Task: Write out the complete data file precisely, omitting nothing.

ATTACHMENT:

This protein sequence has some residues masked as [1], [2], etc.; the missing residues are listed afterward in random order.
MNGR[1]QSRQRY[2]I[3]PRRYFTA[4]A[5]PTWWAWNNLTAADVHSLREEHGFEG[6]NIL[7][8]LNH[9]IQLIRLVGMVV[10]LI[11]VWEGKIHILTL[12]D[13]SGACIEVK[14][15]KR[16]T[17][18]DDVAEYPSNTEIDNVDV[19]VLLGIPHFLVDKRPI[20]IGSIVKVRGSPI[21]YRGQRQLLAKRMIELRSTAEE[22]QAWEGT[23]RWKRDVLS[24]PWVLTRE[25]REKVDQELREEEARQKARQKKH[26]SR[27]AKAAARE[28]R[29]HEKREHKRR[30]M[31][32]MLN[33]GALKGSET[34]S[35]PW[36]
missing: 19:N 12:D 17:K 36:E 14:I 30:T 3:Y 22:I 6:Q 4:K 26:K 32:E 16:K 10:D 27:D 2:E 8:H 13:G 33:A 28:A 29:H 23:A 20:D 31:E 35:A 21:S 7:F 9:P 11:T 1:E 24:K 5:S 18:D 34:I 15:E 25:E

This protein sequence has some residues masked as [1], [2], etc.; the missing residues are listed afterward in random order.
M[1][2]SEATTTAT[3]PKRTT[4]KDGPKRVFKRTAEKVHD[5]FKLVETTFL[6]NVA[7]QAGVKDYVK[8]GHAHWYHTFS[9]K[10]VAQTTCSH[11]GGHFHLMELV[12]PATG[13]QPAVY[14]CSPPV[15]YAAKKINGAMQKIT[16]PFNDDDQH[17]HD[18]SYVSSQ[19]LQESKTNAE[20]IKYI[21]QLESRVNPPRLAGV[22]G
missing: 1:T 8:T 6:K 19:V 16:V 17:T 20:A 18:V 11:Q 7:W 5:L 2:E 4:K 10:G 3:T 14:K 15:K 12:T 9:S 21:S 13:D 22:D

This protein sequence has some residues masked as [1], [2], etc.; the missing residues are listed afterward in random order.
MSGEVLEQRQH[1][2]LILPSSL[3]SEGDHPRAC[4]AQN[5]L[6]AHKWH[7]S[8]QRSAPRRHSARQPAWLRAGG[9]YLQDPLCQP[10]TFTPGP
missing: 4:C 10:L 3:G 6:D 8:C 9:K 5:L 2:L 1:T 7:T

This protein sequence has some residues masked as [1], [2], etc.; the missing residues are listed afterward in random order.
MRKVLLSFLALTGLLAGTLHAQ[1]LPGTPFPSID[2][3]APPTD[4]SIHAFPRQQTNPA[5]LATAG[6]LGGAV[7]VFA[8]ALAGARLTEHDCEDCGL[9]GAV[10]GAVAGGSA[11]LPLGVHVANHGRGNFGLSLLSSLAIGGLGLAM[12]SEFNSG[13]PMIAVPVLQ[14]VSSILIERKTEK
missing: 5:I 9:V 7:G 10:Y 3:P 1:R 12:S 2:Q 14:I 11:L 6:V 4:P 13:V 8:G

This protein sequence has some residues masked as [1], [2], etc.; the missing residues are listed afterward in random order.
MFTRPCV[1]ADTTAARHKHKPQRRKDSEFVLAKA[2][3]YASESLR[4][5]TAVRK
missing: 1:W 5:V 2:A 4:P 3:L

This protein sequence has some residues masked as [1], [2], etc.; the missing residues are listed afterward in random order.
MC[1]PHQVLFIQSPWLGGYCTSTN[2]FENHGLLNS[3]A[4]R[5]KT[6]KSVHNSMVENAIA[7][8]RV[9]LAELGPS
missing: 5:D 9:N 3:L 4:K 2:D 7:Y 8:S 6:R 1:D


This protein sequence has some residues masked as [1], [2], etc.; the missing residues are listed afterward in random order.
MNGR[1]QSRQRY[2]I[3]PRRYFTA[4]A[5]PTWWAWNNLTAADVHSLREEHGFEG[6]NIL[7][8]LNH[9]IQLIRLVGMVV[10]LI[11]VWEGKIHILTL[12]D[13]SGACIEVK[14][15]KR[16]T[17][18]DDVAEYPSNTEIDNVDV[19]VLLGIPHFLVDKRPI[20]IGSIVKVRGSPI[21]YRGQRQLLAKRMIELRSTAEE[22]QAWEGT[23]RWKRDVLS[24]PWVLTRE[25]REKVDQELREEEARQKARQKKH[26]SR[27]AKAAARE[28]R[29]HEKREHKRR[30]M[31][32]MLN[33]GALKGSET[34]S[35]PW[36]
missing: 19:N 12:D 17:K 36:E 14:I 30:T 3:Y 22:I 6:Q 4:K 26:K 32:E 16:K 10:D 27:D 2:E 8:H 13:G 33:A 28:A 29:H 23:A 20:D 31:E 35:A 21:S 7:F 9:P 11:T 1:E 24:K 5:S 18:D 34:I 15:E 25:E

This protein sequence has some residues masked as [1], [2], etc.; the missing residues are listed afterward in random order.
M[1][2]SEATTTAT[3]PKRTT[4]KDGPKRVFKRTAEKVHD[5]FKLVETTFL[6]NVA[7]QAGVKDYVK[8]GHAHWYHTFS[9]K[10]VAQTTCSH[11]GGHFHLMELV[12]PATG[13]QPAVY[14]CSPPV[15]YAAKKINGAMQKIT[16]PFNDDDQH[17]HD[18]SYVSSQ[19]LQESKTNAE[20]IKYI[21]QLESRVNPPRLAGV[22]G
missing: 1:T 8:T 6:K 19:V 16:V 17:T 20:A 18:V 11:Q 7:W 5:L 2:E 4:K 10:G 3:T 14:K 15:K 12:T 9:S 21:S 13:D 22:D

This protein sequence has some residues masked as [1], [2], etc.; the missing residues are listed afterward in random order.
MSGEVLEQRQH[1][2]LILPSSL[3]SEGDHPRAC[4]AQN[5]L[6]AHKWH[7]S[8]QRSAPRRHSARQPAWLRAGG[9]YLQDPLCQP[10]TFTPGP
missing: 4:C 10:L 3:G 6:D 8:C 9:K 5:L 2:L 1:T 7:T

This protein sequence has some residues masked as [1], [2], etc.; the missing residues are listed afterward in random order.
MRKVLLSFLALTGLLAGTLHAQ[1]LPGTPFPSID[2][3]APPTD[4]SIHAFPRQQTNPA[5]LATAG[6]LGGAV[7]VFA[8]ALAGARLTEHDCEDCGL[9]GAV[10]GAVAGGSA[11]LPLGVHVANHGRGNFGLSLLSSLAIGGLGLAM[12]SEFNSG[13]PMIAVPVLQ[14]VSSILIERKTEK
missing: 5:I 9:V 7:G 10:Y 3:P 1:R 12:S 2:Q 14:I 11:L 6:V 4:P 13:V 8:G

This protein sequence has some residues masked as [1], [2], etc.; the missing residues are listed afterward in random order.
MFTRPCV[1]ADTTAARHKHKPQRRKDSEFVLAKA[2][3]YASESLR[4][5]TAVRK
missing: 1:W 5:V 2:A 4:P 3:L

This protein sequence has some residues masked as [1], [2], etc.; the missing residues are listed afterward in random order.
MC[1]PHQVLFIQSPWLGGYCTSTN[2]FENHGLLNS[3]A[4]R[5]KT[6]KSVHNSMVENAIA[7][8]RV[9]LAELGPS
missing: 5:D 9:N 3:L 4:K 2:D 7:Y 8:S 6:R 1:D